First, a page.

Detroit’s Bankruptcy Eligibility

U.S. Bankruptcy Judge Steven Rhodes late yesterday afternoon released his 143-page written opinion making clear that when “a state consents to a Chapter 9 bankruptcy, the 10th Amendment does not prohibit the impairment of contract rights that are otherwise protected by the state constitution,” and that the “residents of Detroit will be severely prejudiced if this case is dismissed.” Judge Rhodes wrote that last year, “38.6% of the City’s revenue was consumed servicing legacy liabilities. The forecasts for future years, assuming no new restructuring, are 42.5% for this year, 54.3% for 2014, 59.5% for 2015, 63% for 2016, and 64.5% for 2017.” Describing the city’s fiscal plight, he wrote: “The City cannot legally increase its tax revenues. Nor can it reduce its employee expenses without further endangering public health and safety.” At the same time, Judge Rhodes noted what he described as “the deeply held concern, and even anger that the State’s appointment of an emergency manager over the City of Detroit violated their fundamental rights of self-government.”

With regard to the fundamental federalism issue, he wrote:

The state constitutional provisions prohibiting the impairment of contracts and pensions impose no constraint on the bankruptcy process.

The state constitutional provisions prohibiting the impairment of contracts and pensions impose no constraint on the bankruptcy process. The Bankruptcy Clause of the United States Constitution, and the bankruptcy code enacted pursuant thereto, explicitly empower the bankruptcy court to impair contracts and to impair contractual rights relating to accrued vested pension benefits. Impairing contracts is what the bankruptcy process does. The constitutional foundation for municipal bankruptcy was well-articulated in Stockton:  In other words, while a state cannot make a law impairing the obligation of contract, Congress can do so. The goal of the Bankruptcy Code is adjusting the debtor-creditor relationship.

Every discharge impairs contracts. While bankruptcy law endeavors to provide a system of orderly, predictable rules for treatment of parties whose contracts are impaired, that does not change the starring role of change the starring role of contract impairment in bankruptcy.

It follows, then, that contracts may be impaired in this chapter 9 case without offending the Constitution. The Bankruptcy Clause gives Congress express power to legislate uniform laws of bankruptcy that result in impairment of contract; and Congress is not subject to the restriction that the Contracts Clause places on states. Compare U.S. Const. art. I, § 8, cl. 4, with § 10, cl. 1.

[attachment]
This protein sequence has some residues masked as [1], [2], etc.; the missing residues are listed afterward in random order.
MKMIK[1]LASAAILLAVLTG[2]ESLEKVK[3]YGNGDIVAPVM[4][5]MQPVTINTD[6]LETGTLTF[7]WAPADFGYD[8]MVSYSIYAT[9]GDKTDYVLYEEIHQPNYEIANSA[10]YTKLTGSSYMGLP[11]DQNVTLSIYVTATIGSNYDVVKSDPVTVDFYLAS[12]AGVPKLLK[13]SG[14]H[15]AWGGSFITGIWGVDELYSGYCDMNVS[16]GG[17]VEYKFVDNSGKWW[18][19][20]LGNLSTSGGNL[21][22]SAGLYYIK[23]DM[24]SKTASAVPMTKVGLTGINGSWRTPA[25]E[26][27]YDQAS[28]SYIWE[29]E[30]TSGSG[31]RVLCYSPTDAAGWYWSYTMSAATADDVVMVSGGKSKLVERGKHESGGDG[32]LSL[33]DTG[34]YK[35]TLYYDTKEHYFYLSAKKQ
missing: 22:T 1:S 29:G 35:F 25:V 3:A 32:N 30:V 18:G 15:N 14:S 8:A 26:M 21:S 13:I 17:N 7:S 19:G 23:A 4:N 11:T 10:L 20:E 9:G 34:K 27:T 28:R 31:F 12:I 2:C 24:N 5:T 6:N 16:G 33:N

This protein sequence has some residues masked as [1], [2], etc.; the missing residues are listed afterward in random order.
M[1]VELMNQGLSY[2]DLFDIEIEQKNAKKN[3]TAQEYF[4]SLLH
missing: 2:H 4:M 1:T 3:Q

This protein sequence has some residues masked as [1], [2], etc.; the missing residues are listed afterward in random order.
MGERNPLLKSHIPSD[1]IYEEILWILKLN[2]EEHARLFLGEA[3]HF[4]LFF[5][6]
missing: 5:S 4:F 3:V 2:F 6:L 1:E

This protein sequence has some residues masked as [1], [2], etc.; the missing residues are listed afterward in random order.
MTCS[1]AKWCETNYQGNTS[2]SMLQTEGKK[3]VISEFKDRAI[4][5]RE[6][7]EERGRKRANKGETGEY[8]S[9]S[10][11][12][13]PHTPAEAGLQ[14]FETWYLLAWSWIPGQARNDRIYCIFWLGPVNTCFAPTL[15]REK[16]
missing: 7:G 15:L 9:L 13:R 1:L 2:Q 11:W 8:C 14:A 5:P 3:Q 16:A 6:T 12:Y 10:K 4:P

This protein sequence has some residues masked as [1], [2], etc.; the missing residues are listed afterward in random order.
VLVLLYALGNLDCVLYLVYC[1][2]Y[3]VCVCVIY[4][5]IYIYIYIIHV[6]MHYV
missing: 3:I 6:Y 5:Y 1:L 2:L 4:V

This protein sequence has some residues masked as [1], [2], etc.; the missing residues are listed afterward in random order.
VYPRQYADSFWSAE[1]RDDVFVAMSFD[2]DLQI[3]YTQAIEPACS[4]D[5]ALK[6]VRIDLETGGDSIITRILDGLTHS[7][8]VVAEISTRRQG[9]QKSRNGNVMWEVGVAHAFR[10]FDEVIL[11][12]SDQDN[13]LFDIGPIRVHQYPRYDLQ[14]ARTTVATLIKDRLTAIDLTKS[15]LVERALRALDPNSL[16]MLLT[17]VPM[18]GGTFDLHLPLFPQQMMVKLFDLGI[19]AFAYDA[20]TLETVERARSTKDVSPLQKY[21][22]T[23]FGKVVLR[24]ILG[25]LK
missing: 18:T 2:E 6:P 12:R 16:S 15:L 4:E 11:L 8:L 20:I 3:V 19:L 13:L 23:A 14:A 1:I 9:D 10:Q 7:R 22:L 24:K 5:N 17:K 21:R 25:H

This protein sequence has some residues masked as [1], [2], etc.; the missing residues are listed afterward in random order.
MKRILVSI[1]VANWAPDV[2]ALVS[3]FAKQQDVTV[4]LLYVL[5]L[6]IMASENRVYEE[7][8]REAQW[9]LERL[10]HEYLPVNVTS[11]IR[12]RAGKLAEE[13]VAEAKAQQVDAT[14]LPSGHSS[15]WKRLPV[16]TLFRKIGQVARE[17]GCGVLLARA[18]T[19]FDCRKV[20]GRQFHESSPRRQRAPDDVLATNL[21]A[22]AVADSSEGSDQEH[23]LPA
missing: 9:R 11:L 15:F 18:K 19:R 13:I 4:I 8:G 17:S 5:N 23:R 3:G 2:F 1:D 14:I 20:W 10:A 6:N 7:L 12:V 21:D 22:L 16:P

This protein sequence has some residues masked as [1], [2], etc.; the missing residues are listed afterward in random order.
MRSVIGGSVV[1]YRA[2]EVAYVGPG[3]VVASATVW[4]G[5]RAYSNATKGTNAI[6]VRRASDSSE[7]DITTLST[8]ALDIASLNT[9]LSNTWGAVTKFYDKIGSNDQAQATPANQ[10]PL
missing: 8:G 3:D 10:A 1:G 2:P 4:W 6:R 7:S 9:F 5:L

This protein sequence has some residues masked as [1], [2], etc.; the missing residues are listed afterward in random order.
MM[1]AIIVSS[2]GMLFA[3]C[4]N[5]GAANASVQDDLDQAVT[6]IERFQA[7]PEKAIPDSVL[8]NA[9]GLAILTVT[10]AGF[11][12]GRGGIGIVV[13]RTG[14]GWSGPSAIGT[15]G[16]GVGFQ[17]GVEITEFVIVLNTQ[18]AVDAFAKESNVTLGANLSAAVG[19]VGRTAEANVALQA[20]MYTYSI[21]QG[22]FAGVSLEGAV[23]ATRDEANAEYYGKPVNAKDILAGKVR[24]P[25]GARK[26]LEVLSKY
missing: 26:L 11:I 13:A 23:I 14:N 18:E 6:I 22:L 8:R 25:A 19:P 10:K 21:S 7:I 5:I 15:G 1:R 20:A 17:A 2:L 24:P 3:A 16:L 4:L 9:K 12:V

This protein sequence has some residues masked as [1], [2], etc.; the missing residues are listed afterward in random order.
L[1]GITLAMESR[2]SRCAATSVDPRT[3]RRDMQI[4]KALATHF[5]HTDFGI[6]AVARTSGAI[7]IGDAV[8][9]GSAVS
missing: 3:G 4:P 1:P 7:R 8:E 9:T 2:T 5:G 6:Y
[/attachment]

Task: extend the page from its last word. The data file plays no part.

Addressing the fundamental issues of the pension contractual rights in the Michigan constitution, Judge Rhodes wrote that not only were those pensions subject to impairment in a federal bankruptcy proceeding, but also that where, as here, the state consents, that “impairment does not violate the 10th Amendment. Therefore, as applied in this case, chapter 9 is not unconstitutional:”

Nevertheless, the Court is compelled to comment. No one should interpret this holding that pension rights are subject to impairment in this bankruptcy case to mean that the Court will necessarily confirm any plan of adjustment that impairs pensions. The Court emphasizes that it will not lightly or casually exercise the power under federal bankruptcy law to impair pensions. Before the Court confirms any plan that the City submits, the Court must find that the plan fully meets the requirements of 11 U.S.C. § 943(b) and the other applicable provisions of the bankruptcy code. Together, these provisions of law demand this Court’s judicious legal and equitable consideration of the interests of the City and all of its creditors, as well as the laws of the State of Michigan.

Next Steps. One can now anticipate a dual track, with Detroit Emergency Manager Kevyn Orr on a fast track seeking to achieve consensus with the city 100,000 creditors on a plan of adjustment—whilst at the same time, Judge Rhodes’ decision will begin a lengthy process of appeals that could stretch all the way to the U.S. Supreme Court.


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